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Fidesz Eager to Win Back Support of Young Generation

Hungary Today 2020.01.13.

In recent years, Fidesz has lost much of its popularity among young people. The political leadership sees the problem taking several steps in order to strengthen the party’s position. The situation is worst among the most politically active college students. The future developments of recent and upcoming actions could be key further down the line, even at the parliamentary election in 2022.

The declining popularity of Fidesz among young people has already been highlighted after the parliamentary elections in 2018 with further verification by later conducted polls and surveys. In addition, the 2019 figures showed slightly weakening support.

While Fidesz received 49% of the votes nationwide in the 2018 parliamentary election, it received only 37% of those from the under 30 age group, which was Fidesz’s lowest support data among the age groups.

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After the 2019 municipal election, when the opposition successfully won several key areas (including the most important place, Budapest) many on the government’s side saw Fidesz’s weakening performance as a downright defeat. (Of course, mathematically speaking this is not true, but in the light of past overwhelming performances of the party, it can certainly be a major concern for Fidesz leadership in the 2022 parliamentary elections).

According to left-leaning Závecz Research, after the municipal elections, Fidesz continues to lead in all strata of society. However, the governing party is the weakest among voters under 30, with only 25% of the decided voters in this age group supporting Orbán.

In addition, a survey by the research group of the Hungarian Academy of Sciences published this May found that liberal Momentum was the most popular party among college students, with 16%, governing Fidesz was close second with 15.5, and nationalist Jobbik third with 14%. Another MTA study came to the same conclusion in November.

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András Pulai, managing director of the leftist polling organization Publicus Institute, said in a radio interview that the aforementioned MTA research reveals that young people are critical of what is happening in the world, and are turning to politics with an anti-establishment attitude, searching for and finding parties that represent such views. They are also much more open-minded, and do not receive news from the mainstream media, but from completely different platforms like Youtube, TikTok, and Instagram, where Fidesz is not in control.

Even Fidesz politicians see the problem

Although some political scientists emphasize that Fidesz is still the most supported party, even Fidesz politicians acknowledge that Orbán’s party is not very appealing amid young college students who are usually the most politically active among the younger generations.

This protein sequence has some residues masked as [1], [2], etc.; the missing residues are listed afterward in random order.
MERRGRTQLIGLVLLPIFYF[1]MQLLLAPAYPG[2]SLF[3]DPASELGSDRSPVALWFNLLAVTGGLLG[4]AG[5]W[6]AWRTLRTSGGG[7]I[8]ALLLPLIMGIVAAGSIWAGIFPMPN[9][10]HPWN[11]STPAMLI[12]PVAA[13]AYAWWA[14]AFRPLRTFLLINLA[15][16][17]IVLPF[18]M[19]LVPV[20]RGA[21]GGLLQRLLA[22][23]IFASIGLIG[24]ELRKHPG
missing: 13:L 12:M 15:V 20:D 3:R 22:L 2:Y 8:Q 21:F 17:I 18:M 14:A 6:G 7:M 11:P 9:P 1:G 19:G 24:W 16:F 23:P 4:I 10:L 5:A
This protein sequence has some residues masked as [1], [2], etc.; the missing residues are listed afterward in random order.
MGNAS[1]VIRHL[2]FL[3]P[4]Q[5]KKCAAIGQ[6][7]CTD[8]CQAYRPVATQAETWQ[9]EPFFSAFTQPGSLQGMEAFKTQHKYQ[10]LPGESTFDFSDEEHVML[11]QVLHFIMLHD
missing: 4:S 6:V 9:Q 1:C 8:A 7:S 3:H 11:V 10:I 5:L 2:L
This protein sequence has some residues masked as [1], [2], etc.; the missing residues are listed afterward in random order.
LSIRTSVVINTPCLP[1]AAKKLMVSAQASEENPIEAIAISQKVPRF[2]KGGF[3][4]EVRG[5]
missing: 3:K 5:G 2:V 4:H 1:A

“For my generation, Fidesz means freedom, and Viktor Orbán is the hero who gave the most courageous speech at the reburial of Imre Nagy,” Former Secretary of State for Culture and Fidesz MP László L. Simon stated in an interview.  “One of my daughters, who was born in 2002 will be of voting age next year, he continued. “For her, Fidesz means the authority under which she grew up  and Viktor Orbán represents his father’s generation against which she is rebelling just like any ‘regular’ teenager,” the politician added.

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János Lázár, the former Minister of the PM’s Office, who has become something of an “influential outsider” in Fidesz after 2018, also agrees that the governing party needs to turn its attention to young people, as there will be half a million new voters for the next election.

Fidesz youth also blamed for party’s modest popularity

Many in the ruling party are also dissatisfied with Fidesz youth organization Fidelitas, pointing their fingers towards them. Even Viktor Orbán criticized the organization. Before the 2010 elections when he noted at a board meeting that Marcel Zsiga “was not nominated because he was a member of Fidelitas, but despite of it.” At the same event he added that Fidesz’s younger generations nowadays have a different attitude to the values ​​represented by Fidesz than the older members.

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Fidesz’s Rejuvenation cure

Meanwhile, Fidesz has taken clear steps to curb the problem. In the last couple of weeks, a number of young, mainly female, politicians have been appointed to rather serious political positions.


In an interview with liberal weekly Magyar Narancs, Momentum president, András Fekete-Győr, responded to Fidesz's attempt to place young faces at the forefront, saying that the government would not be able to address the youth, labeling the tactics as 'desperate flails.' 'Generation Y and Z have a much stronger adventurous nature than their ancestors; if we don't like something, it's easier for us to move away by a few borders. We don’t like that in today's Hungary only those who kiss Viktor Orbán's football boots can rise; we want more Europe, not more Moscow,' the politician said.

Alexandra Szentkirályi, former president of Fidelitas and former Budapest deputy mayor, replaced István Hollik as the government spokesperson.

In addition, Justice Minister Judit Varga and state secretary for youth and family affairs Katalin Novák, representing the younger “wing” of the party, were brought to the fore in Fidesz. Novák was also the one who controversially appointed a 22-year-old university student to become deputy Secretary of State for Family and Youth.

Featured photo via Viktor Orbán’s Facebook page


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